Everyone's problem

On May 1 this year, Lifeline hosted a particularly important event. It was the first National Stop Suicide Summit and it brought together leaders from a range of backgrounds to bring new thinking and new solutions to our national suicide emergency.

Yes, the word is emergency. Last year, suicide in Australia was at a 10-year high and in 2015, according to the Australian Bureau of Statistics, over 3,000 Australians took their own lives. For me, the issue came particularly close to home when in the space of a few months someone I know committed suicide and another acquaintance attempted it.

Clearly, our current approach to suicide isn’t working. Lifeline’s Peter Shmigel has pointed out that the health system alone cannot tackle the huge range of issues underpinning suicide. Shmigel sees the answer in a whole-of-community approach, a focus on compassionate support to people in need of help, one which includes technological innovation and innovative cross-sectoral measures that can stop suicide.

I’m proud to say Springday is already part of this approach. We’ve always adopted a holistic view of wellbeing, based on our five pillars of physical, emotional, social, financial and career wellbeing and increasingly, we’re seeing corporates become interested in the mental wellbeing of their employees. We’re responding to this by developing technology-based mental health resources and are talking to a range of people, including Fleur Hazelwood from the Blueberry Institute, who has created the Developing Personal Resilience e-learning course (currently validated by the University of Melbourne and piloted at Springday); Raw Minds and their Resilience at Work e-learning program, and Monash University’s Mindfulness for Wellbeing and Peak Performance online course.

All of us have to join the fight against suicide and I think it’s sad we need a once-a-year summit to wake us up to that fact. Everyone at some stage goes through tremendous hard times, whether personal and professional, and if we’re talking about a whole-of-community approach then we need to work out how best to support each other to bounce back from, rather than giving in to, mental pressures.

So how can we best support the people around us? I’ve been looking into this and have boiled the research down into three steps:

Step 1 Look after yourself

This sounds selfish but it’s not. If you’re unhealthy, unhappy or despairing you can’t look after anyone else. So let’s start with the physical basics: get enough sleep, eat well, exercise regularly, avoid using drugs and alcohol to cope. You know the drill.

What about your mind? Here, I find meditation and mindfulness very helpful. (Yes, they’re buzzwords, but with good reason). In previous blogs I’ve spruiked the benefits of meditation and right now I’m seeing it for real in the life of my six-year-old son, Henry. He learns meditation at school and every night he falls asleep to guided meditation and deep breathing. Meditation doesn’t have to be long and difficult – for example, at Springday we use one-minute meditations in meetings, to quiet and focus our minds.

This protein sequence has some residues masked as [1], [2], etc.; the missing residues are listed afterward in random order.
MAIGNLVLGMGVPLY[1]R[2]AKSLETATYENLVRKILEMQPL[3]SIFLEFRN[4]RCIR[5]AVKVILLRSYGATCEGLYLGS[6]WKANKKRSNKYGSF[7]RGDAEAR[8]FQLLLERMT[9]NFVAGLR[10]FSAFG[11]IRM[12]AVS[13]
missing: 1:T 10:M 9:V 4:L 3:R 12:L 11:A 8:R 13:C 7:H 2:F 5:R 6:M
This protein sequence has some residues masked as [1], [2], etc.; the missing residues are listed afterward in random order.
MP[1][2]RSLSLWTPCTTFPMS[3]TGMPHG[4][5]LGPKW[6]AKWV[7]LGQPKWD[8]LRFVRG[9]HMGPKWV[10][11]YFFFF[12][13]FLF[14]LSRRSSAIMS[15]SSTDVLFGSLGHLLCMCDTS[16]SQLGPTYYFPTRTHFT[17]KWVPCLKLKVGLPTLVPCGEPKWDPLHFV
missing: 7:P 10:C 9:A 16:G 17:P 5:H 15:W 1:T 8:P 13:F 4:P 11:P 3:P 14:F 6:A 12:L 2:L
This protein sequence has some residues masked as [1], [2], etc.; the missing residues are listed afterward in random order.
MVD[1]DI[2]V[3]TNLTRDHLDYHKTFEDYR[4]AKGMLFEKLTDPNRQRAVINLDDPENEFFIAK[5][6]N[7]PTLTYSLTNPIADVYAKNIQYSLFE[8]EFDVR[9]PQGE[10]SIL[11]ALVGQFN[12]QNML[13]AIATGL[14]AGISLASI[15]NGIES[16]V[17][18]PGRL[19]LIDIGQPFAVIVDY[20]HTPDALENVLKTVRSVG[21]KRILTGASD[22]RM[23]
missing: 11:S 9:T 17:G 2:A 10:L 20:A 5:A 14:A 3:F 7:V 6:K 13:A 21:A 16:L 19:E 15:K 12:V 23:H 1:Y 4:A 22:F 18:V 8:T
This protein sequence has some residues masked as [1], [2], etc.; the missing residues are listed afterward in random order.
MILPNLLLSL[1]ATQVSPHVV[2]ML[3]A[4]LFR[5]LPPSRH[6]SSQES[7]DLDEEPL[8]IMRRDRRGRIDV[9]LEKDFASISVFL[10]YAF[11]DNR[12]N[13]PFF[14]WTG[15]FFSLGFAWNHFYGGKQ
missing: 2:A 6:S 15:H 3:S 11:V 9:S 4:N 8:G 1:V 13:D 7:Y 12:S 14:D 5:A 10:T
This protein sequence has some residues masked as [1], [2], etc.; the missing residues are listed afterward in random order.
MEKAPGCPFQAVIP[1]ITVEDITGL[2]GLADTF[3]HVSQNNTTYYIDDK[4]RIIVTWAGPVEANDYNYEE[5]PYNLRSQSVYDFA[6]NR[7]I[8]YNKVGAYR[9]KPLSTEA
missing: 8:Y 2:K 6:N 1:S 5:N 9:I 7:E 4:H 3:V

And what about your spirit? Some of you have faith to support you. Others don’t and this brings me to steps two and three, which are about looking after others. I’m placing these steps in the realm of the spiritual because I believe attending to the needs of others brings great spiritual rewards.

Step 2 Look after those you love

Especially children. Seems a no-brainer but children have special needs, whether in family or wider crises. In fact, the ABC has developed a practical and useful guide on how to cope with traumatic news, and the guide can be applied to helping kids cope with adversity in general.

The guide recommends not shielding children from bad news because keeping secrets isn’t possible, especially in this age of social media, and because trying to hide events just makes them more terrifying. Instead, the article encourages parents to explain what is happening, answer questions, focus on good news and provide comfort and affection.

What about partners, extended family, beloved friends? My advice is to show them you love them, forgive past quibbles if possible, and spend time with them. Approach them, rather than waiting to be asked. Listen, really listen, to what they say and what they mean.

Step 3 Be kind

This is the most important step and applies to the way you treat everyone. It doesn’t really need explaining and includes listening to people’s stories because you never know what’s going on underneath the surface, trying to see things from their point of view and asking them if they’re OK.

It boils down to the most fundamental of principles, namely to treat people as you’d like them to treat you. In two words: be kind.

Martin Luther King said, ‘We are caught in an inescapable network of mutuality, tied in a single garment of destiny, Whatever affects one directly affects all indirectly.’ Suicide affects all of us so let’s not leave prevention to the system or to just one day of the year. Let’s all take on this responsibility and form a network of mutual support and kindness.

If you or someone you know are going through hard times, you might find this information useful:

What’s new?

Springday Update

Springday’s marketplace is growing. We’re very excited that our next marketplace feature iNSPIRE is finished. iNSPIRE is designed to educate adolescent boys and girls on what it means to be healthy, not just physically, but mentally and emotionally as well. It’s all about linking multiple aspects of wellbeing to create optimal health. Get more information from Samara.

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